Monday, April 19, 2010

Smokey Joe's Cafe at the Riverside Dinner Theater (review)

Title: Smokey Joe's Cafe
Words and Music: Jerry Leiber and Mike Stoller
Producer: Rollin E. Wehman
Director: Stephen R. Hayes
Genre: Musical
Cost: $64.50 per person (includes meal, does not include bar bill or tip)

Today's performance at the Riverside is one of the best I have ever seen. And I do not say that lightly.

You see, we have been attending shows at the Riverside for several years. And we have seen some good shows, some not-so-good shows, and some great shows. But of all those shows, we have rarely given a standing ovation. Even for many of those great shows.

Today we stood and clapped. And the performers deserved it.

The meal of choice tonight was a apple-smoked bacon pork chop, mixed veggies, and a baked potato. And there were chunks of corn bread and the usual salad. Our server appeared to be a bit new to the process of being a waiter, but that was the only negative aspect of the evening (unless you count the bizarre hairdo we saw).

The play was a musical revue, which is new to not only us but also to the Riverside. And I liked the change. There was little to no plot at all, simply song and dance. There was some acting, but it was very sparse and very well played. The songs were straight out of the 50s and 60s, so I knew most of them having grown up listening to "oldies." And to say the performers sang well would be an injustice to their skill. There were many new faces in the cast making their debut, but they performed quite well.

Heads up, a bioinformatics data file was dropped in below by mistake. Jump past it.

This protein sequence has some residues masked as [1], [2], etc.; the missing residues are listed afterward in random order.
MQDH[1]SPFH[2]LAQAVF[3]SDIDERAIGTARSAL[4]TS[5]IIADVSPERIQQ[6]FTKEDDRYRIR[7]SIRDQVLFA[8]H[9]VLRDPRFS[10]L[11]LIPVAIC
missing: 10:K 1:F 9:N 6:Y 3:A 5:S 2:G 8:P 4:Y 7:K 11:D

Of particular note was the group of four men who sang many songs together. They reminded me of the Four Tops or something with their skill. And the star of the show, the one singer that gave these four a run for there money, was TaLon Thomas. She was Aretha Franklin and Gladys Knight rolled up into one package.

So if you have not had a chance yet to see this particular performance at the Riverside, I suggest you do so while you still can.

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